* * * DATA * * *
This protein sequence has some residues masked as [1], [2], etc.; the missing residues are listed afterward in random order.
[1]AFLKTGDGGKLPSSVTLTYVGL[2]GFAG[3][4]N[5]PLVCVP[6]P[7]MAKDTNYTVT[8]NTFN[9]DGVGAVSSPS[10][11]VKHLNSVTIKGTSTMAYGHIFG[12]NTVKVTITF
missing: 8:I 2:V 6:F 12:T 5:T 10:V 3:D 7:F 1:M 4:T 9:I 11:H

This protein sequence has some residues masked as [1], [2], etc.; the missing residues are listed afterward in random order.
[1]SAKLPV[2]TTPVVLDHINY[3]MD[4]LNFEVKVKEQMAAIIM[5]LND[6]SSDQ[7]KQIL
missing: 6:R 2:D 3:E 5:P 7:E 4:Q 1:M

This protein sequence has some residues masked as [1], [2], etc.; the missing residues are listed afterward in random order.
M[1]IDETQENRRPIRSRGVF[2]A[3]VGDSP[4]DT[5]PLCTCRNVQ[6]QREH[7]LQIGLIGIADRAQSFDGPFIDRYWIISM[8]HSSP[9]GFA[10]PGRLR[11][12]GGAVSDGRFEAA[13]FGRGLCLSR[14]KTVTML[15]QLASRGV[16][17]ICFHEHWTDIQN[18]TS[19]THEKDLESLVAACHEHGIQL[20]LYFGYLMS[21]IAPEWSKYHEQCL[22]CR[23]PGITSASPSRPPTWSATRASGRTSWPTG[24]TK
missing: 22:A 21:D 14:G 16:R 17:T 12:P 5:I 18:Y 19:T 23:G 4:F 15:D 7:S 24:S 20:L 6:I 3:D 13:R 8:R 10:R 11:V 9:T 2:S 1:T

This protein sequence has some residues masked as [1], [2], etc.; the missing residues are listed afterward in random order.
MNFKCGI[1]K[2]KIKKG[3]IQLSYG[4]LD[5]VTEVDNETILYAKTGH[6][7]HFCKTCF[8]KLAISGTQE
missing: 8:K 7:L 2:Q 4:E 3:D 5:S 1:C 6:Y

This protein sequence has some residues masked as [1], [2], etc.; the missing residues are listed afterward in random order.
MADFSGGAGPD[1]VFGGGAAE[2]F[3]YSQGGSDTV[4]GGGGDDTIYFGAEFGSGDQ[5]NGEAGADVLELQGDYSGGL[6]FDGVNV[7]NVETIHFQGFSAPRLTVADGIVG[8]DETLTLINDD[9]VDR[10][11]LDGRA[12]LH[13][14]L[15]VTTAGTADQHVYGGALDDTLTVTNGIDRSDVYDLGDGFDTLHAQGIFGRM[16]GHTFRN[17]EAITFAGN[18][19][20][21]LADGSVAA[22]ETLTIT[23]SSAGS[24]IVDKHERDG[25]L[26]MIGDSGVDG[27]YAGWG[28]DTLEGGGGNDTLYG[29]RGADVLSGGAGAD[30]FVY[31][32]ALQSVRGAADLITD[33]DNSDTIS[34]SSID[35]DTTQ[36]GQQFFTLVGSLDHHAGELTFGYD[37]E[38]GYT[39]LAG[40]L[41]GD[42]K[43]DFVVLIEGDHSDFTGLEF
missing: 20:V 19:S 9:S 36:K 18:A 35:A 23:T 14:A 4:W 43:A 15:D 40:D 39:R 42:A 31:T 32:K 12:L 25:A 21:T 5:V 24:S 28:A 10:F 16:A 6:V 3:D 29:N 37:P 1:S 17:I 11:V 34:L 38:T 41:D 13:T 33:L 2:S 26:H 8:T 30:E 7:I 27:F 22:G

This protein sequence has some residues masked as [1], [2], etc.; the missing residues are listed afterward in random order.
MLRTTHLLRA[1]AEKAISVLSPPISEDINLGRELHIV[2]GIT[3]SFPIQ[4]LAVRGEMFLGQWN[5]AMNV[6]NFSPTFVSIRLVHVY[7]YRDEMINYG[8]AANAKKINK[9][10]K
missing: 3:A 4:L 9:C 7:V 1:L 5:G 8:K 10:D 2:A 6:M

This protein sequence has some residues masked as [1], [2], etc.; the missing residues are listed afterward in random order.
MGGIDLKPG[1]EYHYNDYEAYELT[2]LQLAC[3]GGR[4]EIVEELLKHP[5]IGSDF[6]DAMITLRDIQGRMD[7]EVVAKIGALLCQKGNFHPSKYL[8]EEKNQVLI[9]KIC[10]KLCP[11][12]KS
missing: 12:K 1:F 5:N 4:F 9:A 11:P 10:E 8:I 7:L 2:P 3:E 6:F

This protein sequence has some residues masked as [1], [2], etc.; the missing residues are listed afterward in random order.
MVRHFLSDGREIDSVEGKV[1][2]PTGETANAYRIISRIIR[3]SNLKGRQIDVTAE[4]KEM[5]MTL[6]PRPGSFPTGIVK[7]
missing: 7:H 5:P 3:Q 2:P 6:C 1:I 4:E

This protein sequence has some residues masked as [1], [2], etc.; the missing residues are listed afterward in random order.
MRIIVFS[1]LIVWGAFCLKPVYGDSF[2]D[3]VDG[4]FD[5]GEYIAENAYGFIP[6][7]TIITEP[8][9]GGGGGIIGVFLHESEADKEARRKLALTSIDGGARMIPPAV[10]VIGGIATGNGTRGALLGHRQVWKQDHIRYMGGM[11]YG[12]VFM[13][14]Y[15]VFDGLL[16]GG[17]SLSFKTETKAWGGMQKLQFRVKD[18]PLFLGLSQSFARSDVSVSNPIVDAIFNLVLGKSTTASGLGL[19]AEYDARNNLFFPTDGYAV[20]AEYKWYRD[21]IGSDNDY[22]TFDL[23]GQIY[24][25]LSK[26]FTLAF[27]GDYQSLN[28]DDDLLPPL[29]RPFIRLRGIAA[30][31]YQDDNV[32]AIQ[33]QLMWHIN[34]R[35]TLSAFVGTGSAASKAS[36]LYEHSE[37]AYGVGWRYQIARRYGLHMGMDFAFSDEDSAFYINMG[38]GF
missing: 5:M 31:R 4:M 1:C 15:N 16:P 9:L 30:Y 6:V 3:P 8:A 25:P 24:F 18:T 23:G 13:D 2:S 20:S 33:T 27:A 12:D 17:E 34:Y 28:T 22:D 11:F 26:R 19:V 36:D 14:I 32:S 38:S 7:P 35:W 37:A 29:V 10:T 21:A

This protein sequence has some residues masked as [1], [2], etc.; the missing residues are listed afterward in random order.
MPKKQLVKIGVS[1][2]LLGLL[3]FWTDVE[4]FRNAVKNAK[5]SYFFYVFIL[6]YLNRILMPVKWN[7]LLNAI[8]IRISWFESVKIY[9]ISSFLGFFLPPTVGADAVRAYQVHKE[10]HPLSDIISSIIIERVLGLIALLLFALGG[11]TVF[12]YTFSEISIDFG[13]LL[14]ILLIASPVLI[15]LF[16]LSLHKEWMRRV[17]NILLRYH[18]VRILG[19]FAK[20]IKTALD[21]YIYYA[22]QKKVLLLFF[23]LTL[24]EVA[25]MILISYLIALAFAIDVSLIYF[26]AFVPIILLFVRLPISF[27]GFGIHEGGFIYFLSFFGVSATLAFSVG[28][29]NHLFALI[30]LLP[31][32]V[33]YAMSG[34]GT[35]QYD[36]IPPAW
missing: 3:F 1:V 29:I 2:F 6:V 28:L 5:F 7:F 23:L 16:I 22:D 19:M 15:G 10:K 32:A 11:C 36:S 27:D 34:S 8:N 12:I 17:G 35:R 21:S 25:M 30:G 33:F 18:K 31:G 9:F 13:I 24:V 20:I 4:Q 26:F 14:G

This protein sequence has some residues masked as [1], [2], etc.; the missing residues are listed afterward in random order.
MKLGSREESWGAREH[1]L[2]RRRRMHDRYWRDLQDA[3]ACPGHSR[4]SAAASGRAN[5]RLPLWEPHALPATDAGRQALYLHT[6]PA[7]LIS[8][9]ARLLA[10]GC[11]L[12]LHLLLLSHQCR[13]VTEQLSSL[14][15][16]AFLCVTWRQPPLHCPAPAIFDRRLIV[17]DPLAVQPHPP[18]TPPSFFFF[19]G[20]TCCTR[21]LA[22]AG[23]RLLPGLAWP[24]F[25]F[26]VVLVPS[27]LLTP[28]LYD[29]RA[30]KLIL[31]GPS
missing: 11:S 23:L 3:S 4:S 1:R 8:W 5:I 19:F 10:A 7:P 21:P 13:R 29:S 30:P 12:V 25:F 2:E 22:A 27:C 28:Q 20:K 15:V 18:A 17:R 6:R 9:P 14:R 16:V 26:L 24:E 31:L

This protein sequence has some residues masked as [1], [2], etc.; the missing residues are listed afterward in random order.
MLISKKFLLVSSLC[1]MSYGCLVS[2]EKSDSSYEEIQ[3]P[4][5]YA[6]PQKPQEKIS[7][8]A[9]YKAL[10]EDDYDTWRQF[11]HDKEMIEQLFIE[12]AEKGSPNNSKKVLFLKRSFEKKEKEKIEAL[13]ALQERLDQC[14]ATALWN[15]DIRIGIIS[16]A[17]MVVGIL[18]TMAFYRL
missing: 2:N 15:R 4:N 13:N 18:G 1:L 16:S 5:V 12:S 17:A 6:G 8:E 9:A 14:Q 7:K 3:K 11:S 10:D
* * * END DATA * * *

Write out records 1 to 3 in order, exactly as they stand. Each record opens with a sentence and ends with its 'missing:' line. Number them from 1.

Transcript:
This protein sequence has some residues masked as [1], [2], etc.; the missing residues are listed afterward in random order.
[1]AFLKTGDGGKLPSSVTLTYVGL[2]GFAG[3][4]N[5]PLVCVP[6]P[7]MAKDTNYTVT[8]NTFN[9]DGVGAVSSPS[10][11]VKHLNSVTIKGTSTMAYGHIFG[12]NTVKVTITF
missing: 8:I 2:V 6:F 12:T 5:T 10:V 3:D 7:F 1:M 4:T 9:I 11:H

This protein sequence has some residues masked as [1], [2], etc.; the missing residues are listed afterward in random order.
[1]SAKLPV[2]TTPVVLDHINY[3]MD[4]LNFEVKVKEQMAAIIM[5]LND[6]SSDQ[7]KQIL
missing: 6:R 2:D 3:E 5:P 7:E 4:Q 1:M

This protein sequence has some residues masked as [1], [2], etc.; the missing residues are listed afterward in random order.
M[1]IDETQENRRPIRSRGVF[2]A[3]VGDSP[4]DT[5]PLCTCRNVQ[6]QREH[7]LQIGLIGIADRAQSFDGPFIDRYWIISM[8]HSSP[9]GFA[10]PGRLR[11][12]GGAVSDGRFEAA[13]FGRGLCLSR[14]KTVTML[15]QLASRGV[16][17]ICFHEHWTDIQN[18]TS[19]THEKDLESLVAACHEHGIQL[20]LYFGYLMS[21]IAPEWSKYHEQCL[22]CR[23]PGITSASPSRPPTWSATRASGRTSWPTG[24]TK
missing: 22:A 21:D 14:G 16:R 17:T 12:P 5:I 18:Y 19:T 23:G 4:F 15:D 7:S 24:S 20:L 6:I 3:D 13:R 8:R 10:R 11:V 9:T 2:S 1:T